The Z3200-PS 44” first impressions. As a user of a Z3100 over the last two years there will be references to that experience too in the following text. It is weaved in where appropriate and set apart where it does not apply to the Z3200-PS. Hardware Assembling the parts was a one man job most of the time, the manual a good guidance on what to do. An addition in the manual could be that while the stand is symmetrical itself, there are some plastic protrusions at the top that allow only a one way assembly of the printer part to the stand. For that reason the vertical parts of the stand should be attached to the printer part first and after that the feet with wheels, that way the connections for the paper catcher in the feet can be put at the front side of the printer, something that is harder to foresee if the complete stand is assembled first, which the manual recommends. You need at least two man for turning the printer upper part over before the stand is attached and you need two man for getting the total on its feet on the floor. Shift the polystyrene foam blocks on the pallet to the side it will turn from and do that again after the first 90 degrees turnover. Like the manual says, avoid any sideways strain on the wheels. Attaching the paper catcher basket is easy. It did its job on the Z3100 and has not changed on this model. To the eye the hardware shows little changes if compared to the Z3100. De tray at the rear for sheet feeding is made more simple and that’s an improvement. At the back of it is the knife guidance bar to cut the start of a media roll straight. It now is from edge to edge aluminium so there are no plastic parts in the course of the knife. The impractical sliding parts to deepen the tray surface are no longer there. However instead of using the tray I prefer to insert sheets over the roll spindle with a core loaded and align them to the disc of that roll spindle then. The paper transport rolls (pinch wheels) are of the new softer type, the tan coloured ones. Much better for paper coatings that are soft. Closer to the front, the starwheel bar is not of the manual adjustable type that was in the replacement kit for the Z3100. It suggests that other measures are taken to reduce the chance of marks on the paper coating by the star wheels. One of the measures could be the new ribs just in front of the star wheel bar that will make the curve of media deeper underneath the star wheels. In the custom media preset menu a new choice is available on the starwheel height, so it is likely that instead of the manual adjusting it is done automatically with the choice of a media preset. The parking station for the heads has an effective design, it is more complicated than I first thought, pads and wipers are there too but for one reason or another it works without wasting much ink. It is part of a concept that doesn’t rely on excessive spooling with expensive ink to keep the inkjet heads in good condition. In practice that means: No maintenance tank that has to replaced. No nozzle test for every job because you fear that there will be trouble again. No long cleaning steps that you have to do before printing or that start automatically at that moment for some unclear reason. My experience over two years with a Z3100 was that the printer works almost 100% of the time. Over the last two years there have been few messages on Z3100 nozzle or ink issues on several forums I follow so I’m not the only one with that comforting experience. The Z3200 like the Z3100 before it will at scheduled intervals squirt very small quantities of ink from every nozzle and a sensor controls the quality per nozzle at the same time. When a nozzle will not function after some attempts it will be replaced by nozzles kept in reserve. The ink properties are however keeping the nozzles in optimal state so the exchange of clogged nozzles is in fact hardly happening on machines with little use. The six heads have in total more than 12500 nozzles. If a head wears out due to high volume production it can be replaced quite easily with a new one. There’s a warranty on the heads too so any factory fault will be compensated. A head should be capable of pumping 2.5 litres of ink before it needs replacement, the warranty goes to 1 liter.   There’s one thing to keep in mind, not a real problem but I recommend to regularly clean the lid/tray where the heads park above. Ink will accumulate there in time and could transfer to the heads, where it may drop off during a print job. It would be nice if it was easier to get access to the head parking station, something for a next generation. There are ways to get there though. Before inserting the cartridges I measured the weight of one and measured its weight again after the initialisation of the printer. There was 16 gram of green ink used to fill the ink tube. Later on the printer utility software indicates an average of 13 ML used per ink channel so this takes in total 12 x 13 ML is 156 ML of ink. No issues with the cartridges and their installation. Inserting the heads gave some error warnings. Two had a kind of fatty layer on the contacts. Wiping that off with a smooth cloth did the trick. The fan makes more noise than the one on my Z3100. Reading more comments in time this must be a quality control issue that hasn’t been solved since the introduction of the Z3100. Some people complained then as well but I was lucky with the quiet Z3100 I received. Printer Panel Menu The menu structure of the printer panel shows some changes and there are some extra functions added. On first sight all are improvements. When media is inserted the panel shows three choices right away: roll, sheet with skew control, sheet without skew control. The last was a firmware addition to the Z3100 sometime over the past year but one had to dig deeper into the menu structure to set that function. It is handy for sheets with deckled edges but makes it also easier to register sheets against improvised tabs for dual sided printing. There’s something I like to suggest for another firmware update: add a fourth choice at the top that says something like “repeat former media choice” and make that the default. It saves time if you do not have to go three steps into the menu to set the same choice again and again on for example large dual sided sheet jobs. The new job management choices in the printer panel are nice. It could be that this is a PS model related item so it may not be new at all. On the plain Z3100 the use of the Windows printer spooler map made similar job repeats possible and the network connection plus a browser or the Printer Utility program offered some of the other features. This addition could be nicer and a bit faster in practice when media is changed and the job can be repeated on the printer right away. Next to the media move function there is now a move + cut function possible. there are cosmetic changes where functions are more hidden to avoid accidental errors and the grouping of functions is changed. Then there are the PS related extras in the panel menu. Printer Utility The Printer Utility version installed is the same as the last updated version of the Z3100. Both printers are presented when both drivers are installed on the same system. It offers all the usual functions: Cartridge contents and head conditions like quality, warrants. Media preset and profile installation and management. Custom media preset creation with ink limits, drying time, etc. Media calibration and the basic profile creation with the integrated printer’s spectrometer. Media supply assistance. I will extend this part later on but the user interface is easy to understand for any user. Drivers For the Z3200-PS there are two drivers available, the PostScript PS3 driver and the PCL3 version that also is the driver for the plain Z3200. The Z3200-PS PS3 driver has features and functions that are new to me. Part of that are Postscript extensions but there are more common choices brought in.  If the user prefers to select or is forced to use the printer driver colour management then there are four choices of colour spaces in the PS3 driver:  the  sRGB + AdobeRGB and Colormatch + Apple RGB spaces. The first two have a Gamma 2.2 and the last a Gamma 1.8. HP recommends to use Application CM for colour work but for B&W it recommends the printer driver CM and greyscale setting. In that case the 4 colour space choices are also available and one should be aware that the Gamma difference affects the B&W output. I have to test what kind of consequences that has with B&W files with and without the usually assigned ICC profiles, gamma or dotgain values. So far the only choice was Gamma 2.2 and the B&W workflow I used on the Z3100 was based on Gamma 2.2 from capture to print (more on B&W printing later). The PCL3 driver of the Z3200- PS has only the sRGB + AdobeRGB choices in printer CM mode. While HP recommends the use of printer driver CM for B&W images, the only B&W Printing Shortcut that comes with the driver has it fixed on Application CM. Strange but that hasn’t changed since the first Z3100 was introduced. My first step is to create new colour management defaults where colour is done with Application CM and B&W is done with Printer Driver CM. I save them as custom Printing Shortcuts and the colour one as the default. With the Z3100 settings made in Printing Shortcuts stick better in combination with some applications, individual changes in the driver made from the applications tend to fall back to the default. It may be better on the Z3200-PS but I have not enough experience yet. Printing from applications without CM gets the best compromise with the existing default Printer Driver CM plus sRGB. Print Page Sizes There’s more to discover; for example I see some differences on the page size settings of the PS3 driver compared to the Z3100 PCL driver. What was introduced in a driver upgrade on the Z3100, the warning issued when a shorter length than width is selected for the print page, is on the Z3200 with PS3 driver more problematic. With Qimage I could change the portrait position to landscape in the PCL driver of the Z3100 and it would print the image as a landscape print page on for example a roll as intended, not so with the Z3200 PS3 driver and Qimage. The Z3200 PCL3 driver works exactly like the PCL driver on the Z3100 though. The PS3 driver doesn’t know a true borderless print mode unlike the PCL version that makes borderless printing possible on glossy roll media. The print page length issue of the Z3100 PCL driver is no longer there if you use the PCL3 driver on the Z3200-PS. Settings like 12 meter = 40’ length do not crop the width of the print. I have no idea whether that issue is also solved for the plain Z3200 with the PCL3 driver. On the Z3100 it would crop the width of the image to something like 20 cm when print page lengths above 275 cm or similar lengths were set. The PS3 driver has a hard print page length limit of  129” = 328 cm, the settings above that default to that size and the limit is clearly indicated in the menu. There is a different approach to print margins and print page size settings between the PS3 and PCL3 driver, it is hard to explain but in for example Qimage you will get a size presented without the 5 (18) mm margins for the PCL3 driver and with the margins for the PS3 driver. The minimal width of media that can be loaded is about 30 cm (A3’s smaller dimension) for roll media and 21 cm (A4 smaller dimension) for sheets, shortest length to load is about 27 cm. In general I advise to use the PCL3 driver all the time if no specific Postscript features are needed for the job. The driver copes better with bitmap images, seems to be faster with them too, has less limitations on sizes, is easier to understand and may have a flaw less. Both drivers can be installed for one printer all the time, they share the paper calibrations done and the available ICC profiles. Copyright Ernst Dinkla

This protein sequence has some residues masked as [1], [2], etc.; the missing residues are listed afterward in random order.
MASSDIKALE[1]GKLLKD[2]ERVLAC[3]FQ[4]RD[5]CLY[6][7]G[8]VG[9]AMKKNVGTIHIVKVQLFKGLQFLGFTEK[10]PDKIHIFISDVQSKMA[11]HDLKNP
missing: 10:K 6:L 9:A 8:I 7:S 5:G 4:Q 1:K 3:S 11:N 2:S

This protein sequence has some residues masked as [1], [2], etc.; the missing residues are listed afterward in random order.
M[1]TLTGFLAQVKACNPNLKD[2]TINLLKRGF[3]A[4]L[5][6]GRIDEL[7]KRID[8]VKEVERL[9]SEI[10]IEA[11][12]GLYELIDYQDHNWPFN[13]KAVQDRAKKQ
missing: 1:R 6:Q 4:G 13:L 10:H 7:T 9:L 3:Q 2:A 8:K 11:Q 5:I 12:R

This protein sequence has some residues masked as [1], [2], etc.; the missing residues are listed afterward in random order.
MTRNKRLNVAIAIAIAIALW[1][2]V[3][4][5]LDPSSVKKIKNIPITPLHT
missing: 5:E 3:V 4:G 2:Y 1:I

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From March 25th, 2009 HP Z3200-PS logbook Hardware Print Page Sizes Drivers Printer Utility Printer Panel